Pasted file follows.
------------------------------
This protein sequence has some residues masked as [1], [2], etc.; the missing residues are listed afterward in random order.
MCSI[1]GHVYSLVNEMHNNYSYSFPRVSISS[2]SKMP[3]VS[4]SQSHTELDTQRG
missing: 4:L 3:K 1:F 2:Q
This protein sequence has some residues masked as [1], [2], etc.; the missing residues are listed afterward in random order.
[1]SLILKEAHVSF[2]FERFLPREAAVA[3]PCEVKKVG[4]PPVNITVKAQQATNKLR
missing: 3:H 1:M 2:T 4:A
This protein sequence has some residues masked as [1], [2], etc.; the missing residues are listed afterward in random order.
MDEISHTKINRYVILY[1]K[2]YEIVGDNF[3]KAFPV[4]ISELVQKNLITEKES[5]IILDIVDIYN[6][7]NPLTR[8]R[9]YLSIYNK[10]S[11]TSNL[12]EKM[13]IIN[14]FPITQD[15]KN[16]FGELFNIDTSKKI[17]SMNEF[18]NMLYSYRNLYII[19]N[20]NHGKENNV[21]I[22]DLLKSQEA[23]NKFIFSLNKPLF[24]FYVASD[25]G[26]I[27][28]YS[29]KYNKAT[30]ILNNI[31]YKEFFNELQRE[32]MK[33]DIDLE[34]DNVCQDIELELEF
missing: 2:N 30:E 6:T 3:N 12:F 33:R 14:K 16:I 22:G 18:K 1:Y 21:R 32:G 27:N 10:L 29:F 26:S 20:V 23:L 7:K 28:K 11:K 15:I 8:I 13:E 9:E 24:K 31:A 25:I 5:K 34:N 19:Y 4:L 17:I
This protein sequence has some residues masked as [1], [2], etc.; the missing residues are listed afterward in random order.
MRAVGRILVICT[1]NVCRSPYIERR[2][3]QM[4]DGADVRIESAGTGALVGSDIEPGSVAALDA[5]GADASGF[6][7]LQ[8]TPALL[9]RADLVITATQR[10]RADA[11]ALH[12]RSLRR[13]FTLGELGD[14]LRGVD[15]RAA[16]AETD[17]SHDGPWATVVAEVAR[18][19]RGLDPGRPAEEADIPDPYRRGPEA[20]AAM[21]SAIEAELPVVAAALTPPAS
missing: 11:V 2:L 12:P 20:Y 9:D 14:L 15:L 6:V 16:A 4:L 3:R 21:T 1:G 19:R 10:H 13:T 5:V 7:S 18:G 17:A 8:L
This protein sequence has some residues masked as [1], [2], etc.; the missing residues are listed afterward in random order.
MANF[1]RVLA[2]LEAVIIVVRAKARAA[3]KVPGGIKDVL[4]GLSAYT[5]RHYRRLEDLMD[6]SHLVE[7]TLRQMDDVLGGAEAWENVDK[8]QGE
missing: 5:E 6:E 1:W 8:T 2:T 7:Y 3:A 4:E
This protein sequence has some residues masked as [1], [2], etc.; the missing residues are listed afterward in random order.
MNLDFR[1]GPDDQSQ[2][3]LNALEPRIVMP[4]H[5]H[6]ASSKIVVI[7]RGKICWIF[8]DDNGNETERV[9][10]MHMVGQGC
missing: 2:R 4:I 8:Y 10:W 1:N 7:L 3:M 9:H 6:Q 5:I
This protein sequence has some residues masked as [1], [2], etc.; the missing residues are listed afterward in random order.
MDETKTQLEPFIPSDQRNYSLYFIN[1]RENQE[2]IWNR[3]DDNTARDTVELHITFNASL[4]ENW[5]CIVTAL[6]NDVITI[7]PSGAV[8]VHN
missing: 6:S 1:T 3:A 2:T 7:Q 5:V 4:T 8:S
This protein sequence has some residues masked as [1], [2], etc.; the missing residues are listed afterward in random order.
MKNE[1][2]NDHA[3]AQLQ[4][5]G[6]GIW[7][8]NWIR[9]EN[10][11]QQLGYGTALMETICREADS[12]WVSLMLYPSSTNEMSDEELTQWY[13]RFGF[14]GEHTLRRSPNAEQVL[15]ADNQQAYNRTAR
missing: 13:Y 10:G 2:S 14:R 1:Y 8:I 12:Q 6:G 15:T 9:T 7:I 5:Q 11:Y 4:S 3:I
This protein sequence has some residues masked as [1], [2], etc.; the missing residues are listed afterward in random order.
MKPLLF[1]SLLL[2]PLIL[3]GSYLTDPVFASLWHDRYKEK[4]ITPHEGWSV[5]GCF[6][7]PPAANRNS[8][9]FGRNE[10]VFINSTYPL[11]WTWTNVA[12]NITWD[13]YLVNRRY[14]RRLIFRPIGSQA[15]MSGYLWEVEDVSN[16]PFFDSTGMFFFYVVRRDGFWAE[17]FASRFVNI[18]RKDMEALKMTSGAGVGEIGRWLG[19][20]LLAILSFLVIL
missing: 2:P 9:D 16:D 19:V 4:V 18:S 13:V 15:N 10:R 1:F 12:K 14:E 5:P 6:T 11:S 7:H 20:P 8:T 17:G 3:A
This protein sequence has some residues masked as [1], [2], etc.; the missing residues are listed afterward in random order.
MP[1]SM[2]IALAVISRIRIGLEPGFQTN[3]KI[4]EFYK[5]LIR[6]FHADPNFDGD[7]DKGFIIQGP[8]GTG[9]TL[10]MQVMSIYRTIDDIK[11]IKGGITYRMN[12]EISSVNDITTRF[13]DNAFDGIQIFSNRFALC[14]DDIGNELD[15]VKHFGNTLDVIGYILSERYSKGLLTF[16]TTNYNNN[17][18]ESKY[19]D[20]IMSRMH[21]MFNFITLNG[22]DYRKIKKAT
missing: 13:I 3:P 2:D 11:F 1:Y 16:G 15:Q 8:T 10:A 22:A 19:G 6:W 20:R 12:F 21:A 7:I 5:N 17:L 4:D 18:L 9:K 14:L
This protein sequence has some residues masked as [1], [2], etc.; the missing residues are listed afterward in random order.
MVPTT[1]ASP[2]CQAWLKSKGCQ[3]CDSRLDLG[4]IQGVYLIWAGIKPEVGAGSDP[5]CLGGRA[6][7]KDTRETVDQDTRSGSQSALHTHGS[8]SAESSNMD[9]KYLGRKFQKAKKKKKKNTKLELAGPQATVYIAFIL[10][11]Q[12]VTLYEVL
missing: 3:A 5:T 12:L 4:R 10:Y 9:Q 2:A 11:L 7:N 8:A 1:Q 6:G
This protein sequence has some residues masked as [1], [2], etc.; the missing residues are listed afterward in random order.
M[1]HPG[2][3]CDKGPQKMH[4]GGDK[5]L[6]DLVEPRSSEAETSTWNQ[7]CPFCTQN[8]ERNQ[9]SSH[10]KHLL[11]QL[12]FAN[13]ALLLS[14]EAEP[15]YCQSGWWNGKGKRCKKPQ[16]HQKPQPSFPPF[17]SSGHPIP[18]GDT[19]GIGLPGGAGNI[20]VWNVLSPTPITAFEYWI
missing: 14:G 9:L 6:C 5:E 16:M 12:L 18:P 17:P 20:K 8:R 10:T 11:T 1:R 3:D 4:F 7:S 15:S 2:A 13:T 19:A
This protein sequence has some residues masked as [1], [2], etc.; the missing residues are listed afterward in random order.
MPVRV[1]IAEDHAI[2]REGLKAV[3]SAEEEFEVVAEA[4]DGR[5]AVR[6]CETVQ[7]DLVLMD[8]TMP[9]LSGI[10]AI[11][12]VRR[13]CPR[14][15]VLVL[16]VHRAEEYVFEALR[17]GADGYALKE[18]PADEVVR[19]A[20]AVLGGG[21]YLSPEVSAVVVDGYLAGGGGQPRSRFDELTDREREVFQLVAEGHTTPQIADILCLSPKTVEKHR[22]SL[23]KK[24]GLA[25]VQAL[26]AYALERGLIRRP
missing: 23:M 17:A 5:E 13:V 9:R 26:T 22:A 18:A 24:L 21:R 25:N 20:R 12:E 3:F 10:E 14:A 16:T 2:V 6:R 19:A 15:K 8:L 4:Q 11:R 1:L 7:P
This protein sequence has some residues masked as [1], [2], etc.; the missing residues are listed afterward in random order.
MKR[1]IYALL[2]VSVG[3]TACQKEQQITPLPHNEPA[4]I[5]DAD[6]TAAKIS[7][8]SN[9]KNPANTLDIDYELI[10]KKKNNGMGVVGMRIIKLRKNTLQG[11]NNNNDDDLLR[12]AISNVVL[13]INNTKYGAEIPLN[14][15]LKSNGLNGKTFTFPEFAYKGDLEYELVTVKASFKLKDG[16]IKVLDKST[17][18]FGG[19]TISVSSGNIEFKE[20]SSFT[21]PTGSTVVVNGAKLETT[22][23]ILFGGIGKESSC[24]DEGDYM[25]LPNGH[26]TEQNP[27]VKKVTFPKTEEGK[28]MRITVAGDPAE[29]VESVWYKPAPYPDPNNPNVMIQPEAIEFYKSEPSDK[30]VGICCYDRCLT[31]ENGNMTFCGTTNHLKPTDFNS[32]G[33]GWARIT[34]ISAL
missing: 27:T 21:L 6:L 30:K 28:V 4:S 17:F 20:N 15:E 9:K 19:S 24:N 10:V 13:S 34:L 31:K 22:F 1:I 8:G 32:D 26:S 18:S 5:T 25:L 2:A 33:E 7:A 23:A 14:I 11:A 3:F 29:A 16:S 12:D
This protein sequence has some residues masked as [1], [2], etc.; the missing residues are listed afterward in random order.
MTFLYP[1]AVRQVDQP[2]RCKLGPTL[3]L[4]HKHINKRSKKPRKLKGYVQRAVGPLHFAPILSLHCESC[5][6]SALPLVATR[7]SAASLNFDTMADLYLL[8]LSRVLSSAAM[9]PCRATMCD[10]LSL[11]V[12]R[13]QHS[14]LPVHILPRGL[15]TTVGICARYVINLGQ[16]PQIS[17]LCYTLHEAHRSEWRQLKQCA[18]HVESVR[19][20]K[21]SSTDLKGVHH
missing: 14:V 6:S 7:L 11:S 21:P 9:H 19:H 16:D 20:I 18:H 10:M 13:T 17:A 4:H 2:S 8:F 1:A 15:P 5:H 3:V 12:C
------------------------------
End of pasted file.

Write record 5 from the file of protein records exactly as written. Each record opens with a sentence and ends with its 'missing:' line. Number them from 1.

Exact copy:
This protein sequence has some residues masked as [1], [2], etc.; the missing residues are listed afterward in random order.
MANF[1]RVLA[2]LEAVIIVVRAKARAA[3]KVPGGIKDVL[4]GLSAYT[5]RHYRRLEDLMD[6]SHLVE[7]TLRQMDDVLGGAEAWENVDK[8]QGE
missing: 5:E 6:E 1:W 8:T 2:T 7:Y 3:A 4:E